Suncor to bring portion of refinery back online as Coloradans continue to face high gas prices
Suncor says it will soon restart one of three plants in its refinery that produce a big part of the gasoline, diesel and aviation fuel used in Colorado.
It will take days to get the plant up and running and more time to put fuel into circulation, but it should take some pressure off the supply crunch that has pushed prices in Colorado to some of the highest in the nation.
The average price in Colorado is now at $3.94 a gallon. That's more than $0.50 higher than the national average. Colorado is often, but not always, below the national average.
The refinery had shut down operations for repairs after December's cold snap caused damage. Two workers were hurt in a fire on Christmas Eve.
"You know it's like taking 40% of the grocery stores out of the market," said Grier Bailey, executive director for the Colorado Wyoming Petroleum Marketers, which represents wholesale fuel distributors serving about 2,200 gasoline stations across the state.
He added, "we have an obligation to make sure that we're doing everything in the right way. I can pretty much tell you that if this had happened during the summer months the impact would have been a lot, lot worse."
That's when there is increased demand in the summer driving season and gasoline in Colorado is reformulated to a summer blend to help cut down on pollution.
Receiving out-of-state supplies would be more difficult. As it was, Colorado had to relax requirements on trucking to get enough fuel into the state to meet demand.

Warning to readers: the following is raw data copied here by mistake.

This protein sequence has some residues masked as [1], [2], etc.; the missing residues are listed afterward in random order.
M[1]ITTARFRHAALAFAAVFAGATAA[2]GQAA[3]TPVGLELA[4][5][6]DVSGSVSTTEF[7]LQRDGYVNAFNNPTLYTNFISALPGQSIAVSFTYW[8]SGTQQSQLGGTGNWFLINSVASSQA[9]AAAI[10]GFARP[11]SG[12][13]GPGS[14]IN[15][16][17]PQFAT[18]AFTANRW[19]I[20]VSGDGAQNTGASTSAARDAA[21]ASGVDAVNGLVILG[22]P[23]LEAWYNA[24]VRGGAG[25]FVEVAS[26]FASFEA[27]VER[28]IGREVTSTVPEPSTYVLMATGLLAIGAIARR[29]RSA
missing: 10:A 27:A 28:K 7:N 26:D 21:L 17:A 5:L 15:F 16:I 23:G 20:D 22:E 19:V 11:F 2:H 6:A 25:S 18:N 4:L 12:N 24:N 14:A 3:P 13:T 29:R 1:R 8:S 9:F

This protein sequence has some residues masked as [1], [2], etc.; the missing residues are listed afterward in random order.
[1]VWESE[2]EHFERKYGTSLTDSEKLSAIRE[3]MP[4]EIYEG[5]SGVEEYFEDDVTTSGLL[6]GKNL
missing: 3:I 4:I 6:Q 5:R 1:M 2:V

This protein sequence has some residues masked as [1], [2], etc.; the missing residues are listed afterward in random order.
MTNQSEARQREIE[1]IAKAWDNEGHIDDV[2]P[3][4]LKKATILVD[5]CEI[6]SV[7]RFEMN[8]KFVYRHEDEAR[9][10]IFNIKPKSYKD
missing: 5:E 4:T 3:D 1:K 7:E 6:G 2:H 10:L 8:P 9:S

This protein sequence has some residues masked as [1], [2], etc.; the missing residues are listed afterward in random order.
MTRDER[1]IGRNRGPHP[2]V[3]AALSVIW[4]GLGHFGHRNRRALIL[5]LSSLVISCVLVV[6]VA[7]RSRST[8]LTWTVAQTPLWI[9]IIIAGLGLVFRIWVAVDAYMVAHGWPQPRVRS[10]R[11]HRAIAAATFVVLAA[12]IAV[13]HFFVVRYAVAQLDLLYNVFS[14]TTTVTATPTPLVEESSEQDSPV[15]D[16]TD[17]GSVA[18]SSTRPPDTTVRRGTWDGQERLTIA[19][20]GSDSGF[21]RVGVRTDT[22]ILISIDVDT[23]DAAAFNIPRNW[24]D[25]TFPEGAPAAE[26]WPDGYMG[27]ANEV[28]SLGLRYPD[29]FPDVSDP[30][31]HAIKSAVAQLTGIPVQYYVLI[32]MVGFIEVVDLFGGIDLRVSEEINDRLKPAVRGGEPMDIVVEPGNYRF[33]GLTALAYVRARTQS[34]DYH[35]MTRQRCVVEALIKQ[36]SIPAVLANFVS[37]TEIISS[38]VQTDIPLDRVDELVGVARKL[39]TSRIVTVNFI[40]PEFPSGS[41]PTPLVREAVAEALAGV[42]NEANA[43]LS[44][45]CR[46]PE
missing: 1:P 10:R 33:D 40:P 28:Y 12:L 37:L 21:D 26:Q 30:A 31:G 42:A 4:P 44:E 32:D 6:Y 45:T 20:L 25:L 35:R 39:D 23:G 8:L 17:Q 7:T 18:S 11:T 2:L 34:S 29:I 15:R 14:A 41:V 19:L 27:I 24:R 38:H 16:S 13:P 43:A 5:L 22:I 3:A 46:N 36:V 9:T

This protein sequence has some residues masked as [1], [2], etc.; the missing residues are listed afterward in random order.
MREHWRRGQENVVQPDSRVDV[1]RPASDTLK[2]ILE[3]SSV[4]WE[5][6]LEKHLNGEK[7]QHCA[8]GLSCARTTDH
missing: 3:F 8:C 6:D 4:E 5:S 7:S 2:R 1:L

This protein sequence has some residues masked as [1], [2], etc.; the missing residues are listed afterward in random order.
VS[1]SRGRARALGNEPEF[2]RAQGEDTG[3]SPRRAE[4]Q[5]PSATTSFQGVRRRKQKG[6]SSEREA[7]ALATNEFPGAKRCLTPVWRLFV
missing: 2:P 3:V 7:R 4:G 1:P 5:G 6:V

"Really it comes down to a guy in a truck. And we're very thankful for those guys," Bailey said.
Suncor says it still hopes to have all three of its plants back up and running by the end of March.
Just filling some of the gaps in supply will ease the pressure, but not necessarily the prices at the pump.
By the time it gets to filling stations, there will be other issues says AAA's regional director of public affairs, Skyler McKinley.
"We see some seasonal spike around that time as folks travel for Spring Break, then we look ahead to the summer driving season." Prices typically rise in summer. There are still supply and demand issues due to the war in Ukraine and other pressures," he said.
He continued saying, "2022 was historically expensive as a function of Russian oil being taken off the global market. We're still going to see tremors of that in 2023 but it looks like it's going to be an expensive summer even if we're back at full refining capacity in Colorado."
It's also likely to get worse next year.
Continued failures to meet ozone standards along the Front Range means fuels may change during the summer of 2024 when the Reid vapor pressure, which gauges the pressure and volatility of fuel will have to be decreased by law in an attempt to lower pollution levels.
"There are price increases that are due to environmental fuel blends that are going to be hitting that are EPA required," said Bailey, who believes it could add forty cents a gallon to the cost of fuels. "Consumers really shouldn't expect prices that occurred before the kind of the supply shortage until maybe September, October next year."
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